By Hina Kiyani
ISLAMABAD: Former vice-chair of Intergovernmental Panel on Climate Change (IPCC) and award-winning science commentator, Prof. Jean-Pascal van Ypersele who is also a candidate for the upcoming IPCC chair election said that solar radiation management was a premature technology and had huge risks associated to it.
“It is a big illusion to think that strategies to mitigate climate changes can be simply replaced by adopting solar radiation management,” he emphasized.
Dr Jean-Pascal van Ypersele said the IPCC, in its past three reports, had warned on the potential impacts of solar radiation management. The former IPCC vice-chair vowed to transform the global climate science forum into the world’s strongest and rigorous global voice of climate change.
Prof. van Ypersele is contesting for the chairmanship of the IPCC for the second time. Earlier, he lost the polls to the Republic of Korea’s Hoesung Lee and had managed to receive the second highest votes. Prof. van Ypersele has the official support of the Belgian government for his candidacy.
He has experience of four decades in climate science and diplomacy. He remained IPCC vice-chair from 2008-2015 and has been active at the forum since 1995. Prof. Jean-Pascal van Ypersele said he had set a clear cut agenda of taking the IPCC to new heights of excellence and glory as the global environmental body.
He said it is a useful and relevant body for all kinds of decision makers including businesses, policy makers, media, teachers and common people etc. Prof. van Ypersele said the decisions taken by the relevant stakeholders had serious repercussions and impacts that needed to be guided through proper and accurate science based data. He also expressed his intentions to turn the institution into an all inclusive institution.
Dr. van Ypersele said the IPCC is an intergovernmental organisation involving a variety of scientists who know the reality of their regions and that it was important to involve as many developing country scientists as possible so that the IPCC could have a holistic view of both the climate challenges and its solutions.
He mentioned that he had the experience of working in an inclusive manner whereas inclusivity according to him meant in particular gender equality and a better developing country scientists’ participation.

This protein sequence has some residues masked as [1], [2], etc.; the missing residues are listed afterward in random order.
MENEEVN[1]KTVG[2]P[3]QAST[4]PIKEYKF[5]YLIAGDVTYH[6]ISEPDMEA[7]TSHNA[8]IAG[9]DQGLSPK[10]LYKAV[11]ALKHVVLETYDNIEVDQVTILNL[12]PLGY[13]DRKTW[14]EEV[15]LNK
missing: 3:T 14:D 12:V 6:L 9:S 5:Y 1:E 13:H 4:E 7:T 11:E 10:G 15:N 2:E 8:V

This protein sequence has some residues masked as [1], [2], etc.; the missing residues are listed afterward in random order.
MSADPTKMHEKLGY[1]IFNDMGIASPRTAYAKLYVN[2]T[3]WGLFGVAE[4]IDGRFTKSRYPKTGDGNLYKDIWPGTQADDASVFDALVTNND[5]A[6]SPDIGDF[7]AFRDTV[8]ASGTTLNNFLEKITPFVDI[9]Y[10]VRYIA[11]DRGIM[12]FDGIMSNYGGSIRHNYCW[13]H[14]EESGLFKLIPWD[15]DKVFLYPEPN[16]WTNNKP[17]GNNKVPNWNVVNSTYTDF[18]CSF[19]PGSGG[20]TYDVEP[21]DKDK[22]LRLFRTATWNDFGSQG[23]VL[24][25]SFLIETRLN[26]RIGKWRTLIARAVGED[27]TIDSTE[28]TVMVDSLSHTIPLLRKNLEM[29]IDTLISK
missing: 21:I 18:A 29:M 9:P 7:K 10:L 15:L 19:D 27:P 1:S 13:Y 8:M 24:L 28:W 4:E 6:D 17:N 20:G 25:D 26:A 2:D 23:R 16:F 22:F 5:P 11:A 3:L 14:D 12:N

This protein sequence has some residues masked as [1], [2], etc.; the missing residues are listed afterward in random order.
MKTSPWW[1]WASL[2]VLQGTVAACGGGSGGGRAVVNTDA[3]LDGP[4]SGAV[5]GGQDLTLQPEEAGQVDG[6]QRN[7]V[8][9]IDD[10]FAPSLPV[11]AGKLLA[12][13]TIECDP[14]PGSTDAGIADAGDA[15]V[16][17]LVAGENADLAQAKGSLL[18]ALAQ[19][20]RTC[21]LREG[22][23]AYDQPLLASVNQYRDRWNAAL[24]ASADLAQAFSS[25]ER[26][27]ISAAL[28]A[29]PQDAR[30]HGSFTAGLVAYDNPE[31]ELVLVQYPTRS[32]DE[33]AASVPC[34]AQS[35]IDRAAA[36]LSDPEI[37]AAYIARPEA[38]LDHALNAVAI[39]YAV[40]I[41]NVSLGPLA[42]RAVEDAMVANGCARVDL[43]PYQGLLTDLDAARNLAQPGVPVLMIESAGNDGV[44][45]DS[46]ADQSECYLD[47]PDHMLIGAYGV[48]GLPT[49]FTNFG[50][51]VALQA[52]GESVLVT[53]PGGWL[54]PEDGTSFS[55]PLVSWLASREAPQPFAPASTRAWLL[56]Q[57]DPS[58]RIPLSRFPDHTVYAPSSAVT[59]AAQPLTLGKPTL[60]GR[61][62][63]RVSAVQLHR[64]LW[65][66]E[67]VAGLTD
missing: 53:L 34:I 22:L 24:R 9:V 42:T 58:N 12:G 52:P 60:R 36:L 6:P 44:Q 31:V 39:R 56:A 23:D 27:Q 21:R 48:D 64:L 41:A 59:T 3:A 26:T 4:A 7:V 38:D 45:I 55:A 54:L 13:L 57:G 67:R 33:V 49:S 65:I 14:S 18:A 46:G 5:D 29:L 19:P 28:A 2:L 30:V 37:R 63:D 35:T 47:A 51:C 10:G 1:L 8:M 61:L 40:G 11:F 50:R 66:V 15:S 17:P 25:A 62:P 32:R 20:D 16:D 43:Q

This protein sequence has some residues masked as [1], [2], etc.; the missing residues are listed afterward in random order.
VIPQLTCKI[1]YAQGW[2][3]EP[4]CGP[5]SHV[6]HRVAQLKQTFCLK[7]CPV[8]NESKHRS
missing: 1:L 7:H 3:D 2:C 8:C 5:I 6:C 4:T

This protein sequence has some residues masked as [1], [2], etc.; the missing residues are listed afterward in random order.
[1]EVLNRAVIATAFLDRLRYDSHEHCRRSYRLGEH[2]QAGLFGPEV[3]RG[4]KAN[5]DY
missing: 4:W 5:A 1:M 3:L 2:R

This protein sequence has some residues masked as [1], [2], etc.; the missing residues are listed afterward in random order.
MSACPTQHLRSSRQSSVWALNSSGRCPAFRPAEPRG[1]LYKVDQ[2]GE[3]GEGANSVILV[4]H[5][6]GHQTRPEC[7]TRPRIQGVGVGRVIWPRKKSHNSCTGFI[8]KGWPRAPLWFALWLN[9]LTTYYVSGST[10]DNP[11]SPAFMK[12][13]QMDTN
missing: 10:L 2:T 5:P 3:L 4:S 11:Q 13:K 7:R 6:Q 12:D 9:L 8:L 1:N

Moreover, he also underlined the need to create better balance between young scientists who had innovative and new ideas and senior scientists having more experience and wisdom.
He added that the paramount principle of IPCC should be respect for all, making the working environment as collegial as possible because the IPCC had people from different regions and cultures. “I want to take IPCC to new heights of glory as it already had received a Nobel Peace prize.
I believe we can still serve the needs of international community better. The IPCC needs to be a strong voice to raise the awareness and to fill those gaps in effective action and funding on climate change. It’s not the mandate of the IPCC to fill those gaps, whereas it can work in partnerships for the cause with not only the UN and donor agencies but with everybody,” he said.
Responding to a query on slow climate action despite globally acknowledged and convincing scientific data on environmental degradation due to global warming, Prof. van Ypersele said this question should be part of the subject of the next IPCC report as there was much evidence on climate which was not translated into action.
Dr. van Ypersele said another side effect of solar radiation management is potential impact on monsoon stability and the health of the ozone layer. Being a strong supporter of the global target of limiting earth warming below 1.5°C to avert worst climate impacts such as heat waves and floods, Dr. van Ypersele said if carbon dioxide (CO2) emissions are left unattended to spike up in business as usual fashion then it will have wide ranging effects causing worst climate catastrophes.
He added that out of the total annual global CO2 emissions of 40 billion tonnes through human activities such as burning coal, oil, or gas, some 10 billion tonnes were absorbed by the ocean and 10 billion tonnes by the forests and soils and the remaining accumulates in the atmosphere which is the main reason the global temperature increases. He added that the CO2 absorbed by the ocean acidify the ocean water. “This is not good for marine life, and solar radiation management would not help at all if the CO2 emissions are not strongly reduced,” he said.
To a question, he said the nomination for scientists to contribute to the writing of IPCC reports is mostly done by the governments but it also rests on professional associations and groups to spread the knowledge about this nomination process.
“We can improve this process by promoting more awareness on it in the developing countries. For the 5th IPCC Assessment Report, we got 3,000 CVs and only 831 have been selected. Increasing the number of good CVs from developing countries will be one of my priorities as Chair of IPCC.”